Not only do I expect to use some of these materials with a Summer Seminar class that I will be offering on U.S. Post Office forms. But, I also found an opportunity for more research on the role of Registered Mail in rural America. While a single form may shed light on the handling of a particular piece of mail, a Post Office ledger or collection of forms can reveal much about the operation of an individual post office and perhaps provide a window into postal operations more generally. Several years ago, I made an in-depth examination of a Registry Book from the Post Office in Stony Hill, Missouri that allowed me to draw conclusions about commerce in rural American two decades before RFD and three before Parcel Post. Since publishing that article, I have sought other Registry Books to test whether my conclusions are valid for other locations, economic conditions, and time periods. My cursory examination of the single Registry Book in this collection suggests that Registered Mail served a different function in Aaronsburg in the first decade of the 20th century than it did in Stony Hill in the 1880s.
There are no doubt other undiscovered archival gems at the APRL. We expect to begin posting finding aids online next year; volunteers interested in helping should contact Tara. In the mean time, you are welcome to discuss your research projects with the library staff to learn what resources might available to support your projects.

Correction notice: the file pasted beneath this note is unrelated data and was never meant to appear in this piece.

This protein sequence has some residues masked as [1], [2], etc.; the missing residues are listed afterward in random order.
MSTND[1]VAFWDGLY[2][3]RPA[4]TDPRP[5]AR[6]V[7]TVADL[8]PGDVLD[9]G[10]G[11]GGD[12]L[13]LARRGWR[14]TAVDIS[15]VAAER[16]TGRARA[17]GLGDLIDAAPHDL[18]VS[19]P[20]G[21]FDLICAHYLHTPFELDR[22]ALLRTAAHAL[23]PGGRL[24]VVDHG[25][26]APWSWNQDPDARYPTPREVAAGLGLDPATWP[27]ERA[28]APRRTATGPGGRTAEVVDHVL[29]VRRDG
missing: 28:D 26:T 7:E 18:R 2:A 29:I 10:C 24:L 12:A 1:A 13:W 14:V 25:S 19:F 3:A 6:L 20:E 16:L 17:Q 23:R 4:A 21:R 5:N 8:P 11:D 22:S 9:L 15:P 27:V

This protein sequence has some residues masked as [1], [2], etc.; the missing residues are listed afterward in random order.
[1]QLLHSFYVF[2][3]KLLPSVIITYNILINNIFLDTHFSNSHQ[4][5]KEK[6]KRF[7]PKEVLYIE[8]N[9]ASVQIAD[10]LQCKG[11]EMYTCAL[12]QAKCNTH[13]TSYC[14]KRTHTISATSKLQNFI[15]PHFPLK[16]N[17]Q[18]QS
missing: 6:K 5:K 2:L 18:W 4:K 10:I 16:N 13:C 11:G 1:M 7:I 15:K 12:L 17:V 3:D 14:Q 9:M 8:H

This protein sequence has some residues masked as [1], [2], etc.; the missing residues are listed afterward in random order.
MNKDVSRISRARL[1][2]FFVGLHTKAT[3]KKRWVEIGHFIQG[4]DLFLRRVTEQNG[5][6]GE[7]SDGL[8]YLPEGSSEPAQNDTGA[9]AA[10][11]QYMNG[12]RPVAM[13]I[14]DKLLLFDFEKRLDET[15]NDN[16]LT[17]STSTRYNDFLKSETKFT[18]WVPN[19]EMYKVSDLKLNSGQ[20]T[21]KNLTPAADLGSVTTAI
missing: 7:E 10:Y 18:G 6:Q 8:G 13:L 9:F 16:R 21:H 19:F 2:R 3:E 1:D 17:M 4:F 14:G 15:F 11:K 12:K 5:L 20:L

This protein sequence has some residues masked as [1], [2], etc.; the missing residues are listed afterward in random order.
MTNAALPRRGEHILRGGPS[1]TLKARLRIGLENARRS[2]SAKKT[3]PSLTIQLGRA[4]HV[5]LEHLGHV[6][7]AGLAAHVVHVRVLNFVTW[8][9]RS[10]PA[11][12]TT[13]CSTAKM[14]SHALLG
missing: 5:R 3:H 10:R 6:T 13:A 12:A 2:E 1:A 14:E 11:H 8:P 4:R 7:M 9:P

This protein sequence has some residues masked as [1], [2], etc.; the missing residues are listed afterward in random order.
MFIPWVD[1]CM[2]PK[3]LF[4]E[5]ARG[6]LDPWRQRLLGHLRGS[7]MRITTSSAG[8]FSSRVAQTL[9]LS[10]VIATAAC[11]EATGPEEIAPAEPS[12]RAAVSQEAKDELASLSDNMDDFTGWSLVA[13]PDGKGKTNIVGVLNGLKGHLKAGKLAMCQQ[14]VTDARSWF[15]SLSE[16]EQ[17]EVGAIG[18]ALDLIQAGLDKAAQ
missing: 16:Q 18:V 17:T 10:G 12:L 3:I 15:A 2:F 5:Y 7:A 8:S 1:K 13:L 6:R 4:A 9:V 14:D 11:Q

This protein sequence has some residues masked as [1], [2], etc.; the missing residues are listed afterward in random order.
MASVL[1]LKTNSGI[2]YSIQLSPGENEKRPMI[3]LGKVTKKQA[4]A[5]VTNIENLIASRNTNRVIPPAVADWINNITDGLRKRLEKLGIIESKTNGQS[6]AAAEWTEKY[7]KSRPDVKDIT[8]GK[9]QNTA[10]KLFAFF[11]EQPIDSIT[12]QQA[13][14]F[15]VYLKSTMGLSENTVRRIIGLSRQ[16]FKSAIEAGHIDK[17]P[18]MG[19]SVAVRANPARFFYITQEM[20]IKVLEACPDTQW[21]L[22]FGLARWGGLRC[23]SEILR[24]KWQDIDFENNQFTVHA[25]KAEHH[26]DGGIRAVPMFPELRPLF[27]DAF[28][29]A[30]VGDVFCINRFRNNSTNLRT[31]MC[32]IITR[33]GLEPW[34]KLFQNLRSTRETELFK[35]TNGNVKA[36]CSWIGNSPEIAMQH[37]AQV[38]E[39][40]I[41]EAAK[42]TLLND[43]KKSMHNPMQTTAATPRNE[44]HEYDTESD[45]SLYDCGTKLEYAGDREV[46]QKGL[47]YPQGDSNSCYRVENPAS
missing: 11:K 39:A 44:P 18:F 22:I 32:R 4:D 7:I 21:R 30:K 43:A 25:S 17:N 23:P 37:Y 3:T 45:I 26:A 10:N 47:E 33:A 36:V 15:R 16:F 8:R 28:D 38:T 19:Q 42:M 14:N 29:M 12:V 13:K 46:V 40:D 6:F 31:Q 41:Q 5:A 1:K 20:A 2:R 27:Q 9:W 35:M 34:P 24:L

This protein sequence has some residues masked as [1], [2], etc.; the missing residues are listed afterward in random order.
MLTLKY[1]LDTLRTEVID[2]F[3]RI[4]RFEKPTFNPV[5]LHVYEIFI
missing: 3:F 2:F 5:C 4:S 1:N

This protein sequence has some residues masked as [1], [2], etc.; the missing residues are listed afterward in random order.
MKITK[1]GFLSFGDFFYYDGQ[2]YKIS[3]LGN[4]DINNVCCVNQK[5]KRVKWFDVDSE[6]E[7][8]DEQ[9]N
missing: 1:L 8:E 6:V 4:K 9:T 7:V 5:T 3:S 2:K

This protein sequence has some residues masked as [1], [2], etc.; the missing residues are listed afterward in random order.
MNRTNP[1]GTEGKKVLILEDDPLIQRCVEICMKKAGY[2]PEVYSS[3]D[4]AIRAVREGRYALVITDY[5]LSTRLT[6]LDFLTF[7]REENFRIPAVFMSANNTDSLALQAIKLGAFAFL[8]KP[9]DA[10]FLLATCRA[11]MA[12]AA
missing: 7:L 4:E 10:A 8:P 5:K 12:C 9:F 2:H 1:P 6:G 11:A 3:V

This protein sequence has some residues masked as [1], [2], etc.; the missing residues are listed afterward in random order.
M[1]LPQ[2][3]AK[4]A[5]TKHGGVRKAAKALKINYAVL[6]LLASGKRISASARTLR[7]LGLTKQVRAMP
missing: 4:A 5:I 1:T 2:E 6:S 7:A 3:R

On Saturday, October 23rd the Postal History Foundation in Tucson, Arizona will have an open house as part of the celebration of its 50th anniversary. The open house will include special exhibits, tours, activities for children, a book sale of philatelic literature, and special cachets. The Postal History Foundation was founded in 1960 by William (Bill) Alexander who moved to Tucson from Pittsburgh, PA where he had been Curator of Postal History and Stamps at the Carnegie Museum. Originally, the Postal History Foundation was called the Western Postal History Museum and was a department in what is now the Arizona Historical Society. The name change to Postal History Foundation occurred in 1990 to reflect a broader mission. That mission is to “is to promote an appreciation of stamp collecting and postal history through the preservation of philatelic collections, literature and documents, and the enhancement of youth education using stamps as teaching tools.” In October, 1996 a new library building opened with the assistance of a grant of $750,000 from the family of Peggy J. Slusser. The library is named the Peggy J. Slusser Memorial Philatelic Library. The library houses a collection of over 30,000 books, journals, catalogs, photos, maps, and other reference items related to the philatelic history of the United States, especially the Western States, U.S. postal history and worldwide philatelic history. With the hiring of Librarian/Archivist Charlotte Cushman the library has moved aggressively to automate its catalog and to digitize parts of its collection. Through an innovative federal grant the library’s catalog is available online as part of Pima County Public Library’s catalog (note: to get to the Postal History Foundation Collection, use the drop down menu on the search bar). It was great to meet and talk to Charlotte at StampShow 2010 in Richmond. More about the library’s special collections in later posts.